One very interesting name is Mike Baumann, who we recently picked up from the Orioles. I found it extremely intriguing when I heard on the radio last week that the Mariners’ hitters vouched for him, as he was a tough at-bat for those who’ve faced him. Even though he’s been very good for the Mariners so far, I don’t know if I’m there with him just yet. He seems to have another fastball with not a ton of movement, and without a very distinct off-speed pitch. I’m still on a wait & see approach with him.

Who I think is probably the actual second-best reliever is also the guy I would’ve been least likely to believe to be the second-best reliever heading into the season, and that’s Trent Thornton.

Now, that doesn’t mean I think he’s great or anything. I would still place him firmly in a tier or two below Andres Munoz. I couldn’t possibly tell you how he had a 2.08 ERA with the Mariners last year (after coming here from Toronto in a mid-season trade), except to say his FIP was actually 4.72, which leads me to believe his defense largely saved his bacon, and/or he left a bunch of runners on base only for other guys to pull him out of the fire. Either way, I was largely unimpressed with Thornton last year, and came into 2024 wondering why he was still on the team.

Yet, this year, as things have shaken out, he did very well in low-leverage situations, to the point where he started earning more opportunities in close games that we could actually win! Now, it hasn’t always worked out; he has a 3.62 ERA, after all. But, his FIP is actually 2.86, meaning he should actually have better numbers than he does!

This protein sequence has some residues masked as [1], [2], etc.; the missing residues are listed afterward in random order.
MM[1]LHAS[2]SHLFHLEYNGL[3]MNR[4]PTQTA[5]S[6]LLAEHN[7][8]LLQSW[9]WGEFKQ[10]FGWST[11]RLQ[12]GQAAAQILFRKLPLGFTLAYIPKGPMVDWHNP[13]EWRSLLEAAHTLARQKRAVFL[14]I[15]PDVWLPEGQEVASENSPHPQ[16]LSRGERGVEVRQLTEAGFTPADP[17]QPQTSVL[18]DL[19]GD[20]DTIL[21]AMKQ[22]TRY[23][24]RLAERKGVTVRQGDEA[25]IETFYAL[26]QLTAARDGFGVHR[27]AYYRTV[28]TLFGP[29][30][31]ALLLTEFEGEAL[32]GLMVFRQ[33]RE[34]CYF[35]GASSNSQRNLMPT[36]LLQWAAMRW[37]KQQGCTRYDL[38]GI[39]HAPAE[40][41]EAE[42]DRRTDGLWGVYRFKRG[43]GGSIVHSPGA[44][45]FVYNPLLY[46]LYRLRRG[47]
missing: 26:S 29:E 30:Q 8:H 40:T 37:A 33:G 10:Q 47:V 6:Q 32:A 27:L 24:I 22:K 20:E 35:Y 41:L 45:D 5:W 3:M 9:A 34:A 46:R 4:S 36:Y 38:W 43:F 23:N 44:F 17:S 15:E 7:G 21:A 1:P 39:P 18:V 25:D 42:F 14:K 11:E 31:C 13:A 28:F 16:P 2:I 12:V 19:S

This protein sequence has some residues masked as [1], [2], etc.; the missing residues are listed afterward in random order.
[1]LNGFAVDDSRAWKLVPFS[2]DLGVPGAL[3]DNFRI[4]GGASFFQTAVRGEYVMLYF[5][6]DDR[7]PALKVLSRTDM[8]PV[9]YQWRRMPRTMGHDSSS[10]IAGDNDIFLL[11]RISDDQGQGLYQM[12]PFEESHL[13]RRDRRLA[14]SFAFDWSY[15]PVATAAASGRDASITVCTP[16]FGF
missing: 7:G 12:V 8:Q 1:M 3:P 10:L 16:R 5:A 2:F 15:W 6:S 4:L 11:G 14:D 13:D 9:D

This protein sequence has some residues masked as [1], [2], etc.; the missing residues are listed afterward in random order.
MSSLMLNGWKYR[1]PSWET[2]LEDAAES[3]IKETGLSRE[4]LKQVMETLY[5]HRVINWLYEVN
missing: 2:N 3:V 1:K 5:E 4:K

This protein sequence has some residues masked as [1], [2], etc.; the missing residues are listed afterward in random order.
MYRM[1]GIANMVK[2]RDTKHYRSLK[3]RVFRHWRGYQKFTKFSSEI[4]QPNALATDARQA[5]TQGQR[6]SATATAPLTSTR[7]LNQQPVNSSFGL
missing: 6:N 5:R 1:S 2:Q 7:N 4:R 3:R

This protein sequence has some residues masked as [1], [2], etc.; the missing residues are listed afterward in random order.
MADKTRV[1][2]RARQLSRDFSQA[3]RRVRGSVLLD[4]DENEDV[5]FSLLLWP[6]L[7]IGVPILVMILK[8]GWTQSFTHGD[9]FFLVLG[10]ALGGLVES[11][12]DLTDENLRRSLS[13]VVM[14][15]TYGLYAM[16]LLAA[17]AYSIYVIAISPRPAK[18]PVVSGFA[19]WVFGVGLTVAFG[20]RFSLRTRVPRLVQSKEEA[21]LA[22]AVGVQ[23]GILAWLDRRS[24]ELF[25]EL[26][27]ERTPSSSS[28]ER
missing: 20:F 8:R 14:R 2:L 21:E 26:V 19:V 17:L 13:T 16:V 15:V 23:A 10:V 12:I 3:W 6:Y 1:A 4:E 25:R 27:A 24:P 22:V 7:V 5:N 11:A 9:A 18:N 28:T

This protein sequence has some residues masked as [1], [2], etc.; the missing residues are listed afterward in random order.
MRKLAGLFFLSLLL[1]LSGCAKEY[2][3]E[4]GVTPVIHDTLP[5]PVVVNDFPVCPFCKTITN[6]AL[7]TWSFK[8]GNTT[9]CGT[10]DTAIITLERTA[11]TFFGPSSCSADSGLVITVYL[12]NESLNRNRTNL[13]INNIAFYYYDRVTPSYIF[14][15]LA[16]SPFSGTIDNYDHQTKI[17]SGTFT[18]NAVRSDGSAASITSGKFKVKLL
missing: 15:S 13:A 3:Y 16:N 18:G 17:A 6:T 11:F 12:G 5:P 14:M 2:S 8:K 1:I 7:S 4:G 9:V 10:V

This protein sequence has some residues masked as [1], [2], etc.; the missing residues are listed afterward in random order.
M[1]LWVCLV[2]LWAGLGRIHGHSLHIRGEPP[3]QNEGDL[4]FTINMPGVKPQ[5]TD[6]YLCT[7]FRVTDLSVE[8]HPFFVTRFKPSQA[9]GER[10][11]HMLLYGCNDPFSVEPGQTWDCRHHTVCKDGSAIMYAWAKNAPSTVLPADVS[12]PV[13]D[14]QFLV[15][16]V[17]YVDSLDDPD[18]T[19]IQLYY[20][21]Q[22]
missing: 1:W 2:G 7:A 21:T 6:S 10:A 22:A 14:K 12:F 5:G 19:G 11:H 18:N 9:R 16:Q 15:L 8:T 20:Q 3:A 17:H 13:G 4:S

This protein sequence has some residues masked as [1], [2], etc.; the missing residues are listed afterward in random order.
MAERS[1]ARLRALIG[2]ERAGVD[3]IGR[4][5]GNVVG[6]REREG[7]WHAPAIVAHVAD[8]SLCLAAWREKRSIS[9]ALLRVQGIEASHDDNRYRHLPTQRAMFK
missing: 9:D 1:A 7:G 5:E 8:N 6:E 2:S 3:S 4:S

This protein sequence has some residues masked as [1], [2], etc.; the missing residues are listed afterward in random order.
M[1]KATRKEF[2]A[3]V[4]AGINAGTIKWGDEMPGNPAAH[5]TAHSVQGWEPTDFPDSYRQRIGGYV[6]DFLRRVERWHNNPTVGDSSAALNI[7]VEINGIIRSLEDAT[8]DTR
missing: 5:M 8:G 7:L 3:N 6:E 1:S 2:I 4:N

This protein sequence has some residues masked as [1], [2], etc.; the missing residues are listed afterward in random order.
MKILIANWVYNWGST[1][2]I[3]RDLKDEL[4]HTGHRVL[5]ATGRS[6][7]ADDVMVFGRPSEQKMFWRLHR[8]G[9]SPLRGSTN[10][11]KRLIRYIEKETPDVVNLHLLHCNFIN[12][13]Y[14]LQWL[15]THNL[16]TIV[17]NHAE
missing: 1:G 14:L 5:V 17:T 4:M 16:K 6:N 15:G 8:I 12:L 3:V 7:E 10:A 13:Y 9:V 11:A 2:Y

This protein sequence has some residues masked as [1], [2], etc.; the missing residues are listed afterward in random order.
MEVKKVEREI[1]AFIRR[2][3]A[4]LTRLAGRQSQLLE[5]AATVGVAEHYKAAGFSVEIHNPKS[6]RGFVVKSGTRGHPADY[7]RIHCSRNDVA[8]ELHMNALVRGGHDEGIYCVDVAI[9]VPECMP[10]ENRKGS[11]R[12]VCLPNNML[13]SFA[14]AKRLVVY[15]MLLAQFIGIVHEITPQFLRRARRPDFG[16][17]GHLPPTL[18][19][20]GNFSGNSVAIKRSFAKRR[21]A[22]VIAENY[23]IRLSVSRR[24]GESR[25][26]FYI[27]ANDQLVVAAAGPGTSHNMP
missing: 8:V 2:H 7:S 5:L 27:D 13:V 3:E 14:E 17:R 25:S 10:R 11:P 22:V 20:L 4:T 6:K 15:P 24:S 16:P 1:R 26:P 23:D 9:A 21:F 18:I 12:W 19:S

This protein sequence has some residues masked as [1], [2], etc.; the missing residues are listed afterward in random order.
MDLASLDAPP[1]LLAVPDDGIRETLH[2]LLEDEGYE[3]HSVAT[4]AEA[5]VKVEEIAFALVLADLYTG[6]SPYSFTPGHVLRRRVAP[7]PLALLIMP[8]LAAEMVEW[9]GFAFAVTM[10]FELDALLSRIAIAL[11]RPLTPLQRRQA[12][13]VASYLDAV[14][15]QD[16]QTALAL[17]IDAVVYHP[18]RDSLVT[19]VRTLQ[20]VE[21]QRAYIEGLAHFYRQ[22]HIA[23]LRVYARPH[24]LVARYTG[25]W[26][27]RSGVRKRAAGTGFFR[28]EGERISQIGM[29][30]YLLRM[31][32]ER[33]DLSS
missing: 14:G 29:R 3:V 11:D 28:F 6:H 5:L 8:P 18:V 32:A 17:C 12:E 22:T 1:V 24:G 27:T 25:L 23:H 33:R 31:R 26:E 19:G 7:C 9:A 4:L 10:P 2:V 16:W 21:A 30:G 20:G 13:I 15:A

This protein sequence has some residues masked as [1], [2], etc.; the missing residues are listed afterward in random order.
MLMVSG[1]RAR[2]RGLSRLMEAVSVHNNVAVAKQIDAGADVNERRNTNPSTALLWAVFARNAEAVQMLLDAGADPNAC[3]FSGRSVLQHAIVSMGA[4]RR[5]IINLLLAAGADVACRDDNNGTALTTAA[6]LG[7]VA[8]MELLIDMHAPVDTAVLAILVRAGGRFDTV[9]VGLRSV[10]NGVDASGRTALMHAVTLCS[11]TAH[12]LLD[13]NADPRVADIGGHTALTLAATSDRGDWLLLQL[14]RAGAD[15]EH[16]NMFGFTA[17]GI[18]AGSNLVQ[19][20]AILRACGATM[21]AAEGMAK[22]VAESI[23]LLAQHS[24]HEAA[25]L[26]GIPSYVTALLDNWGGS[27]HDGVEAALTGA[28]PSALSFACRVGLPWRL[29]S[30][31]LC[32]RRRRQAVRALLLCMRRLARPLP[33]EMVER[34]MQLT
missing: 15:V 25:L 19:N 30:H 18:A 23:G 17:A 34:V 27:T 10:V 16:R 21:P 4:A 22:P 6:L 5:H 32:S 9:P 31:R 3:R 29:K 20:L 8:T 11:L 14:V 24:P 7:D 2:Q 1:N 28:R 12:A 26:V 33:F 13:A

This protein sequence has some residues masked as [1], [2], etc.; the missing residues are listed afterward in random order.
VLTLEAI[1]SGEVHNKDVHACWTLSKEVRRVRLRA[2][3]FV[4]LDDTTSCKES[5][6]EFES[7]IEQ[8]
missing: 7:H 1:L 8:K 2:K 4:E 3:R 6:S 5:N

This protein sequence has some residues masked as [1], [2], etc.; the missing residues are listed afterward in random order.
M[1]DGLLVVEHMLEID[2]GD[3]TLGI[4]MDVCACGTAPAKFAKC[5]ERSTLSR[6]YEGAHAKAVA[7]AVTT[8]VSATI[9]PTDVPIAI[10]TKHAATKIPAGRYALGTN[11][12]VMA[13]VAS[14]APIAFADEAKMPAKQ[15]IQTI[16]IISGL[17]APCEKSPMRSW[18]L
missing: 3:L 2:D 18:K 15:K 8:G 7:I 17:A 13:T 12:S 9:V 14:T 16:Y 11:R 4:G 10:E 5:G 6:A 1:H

Ultimately, I think Thornton and Baumann are pretty close to the same guys, and maybe even throw Stanek in that bunch. I don’t think any of them have done enough to earn the 8th inning on a regular basis. But, they’re right there, good enough to maybe get a 7th inning every now and again, or to be put into tie games or games where we’re not losing by much and want to just keep it close to see if our offense scores late.

But, if we had to rely on those three guys exclusively in the biggest situations? I think it would be a disaster waiting to happen.

A bullpen is a fragile ecosystem. Guys need to have their roles sussed out. Ideally, we’re able to keep Munoz upright and dominating all year. Ideally, Santos will make his comeback at mid-season and take some of the load off of Stanek and Thornton. Ideally, Logan Evans will get called up at some point and become the next Matt Brash. Even if he does, it won’t start off that way; he’s going to have to earn his high-leverage spots. But, if by season’s end, we can put some space between Munoz and the Stanek/Thornton/Baumann triumvirate, I think we’ll have a nice little unit we can go to war with come playoff time.

In the interim, maybe Thornton keeps getting the job done. Maybe he’s the next Justin Topa. If nothing else, he’s another feather in the cap of this organization’s uncanny ability to get the most out of average-looking guys in the bullpen. Where were these coaches back in the 90’s, when the bullpen was – without question – our biggest Achilles heel?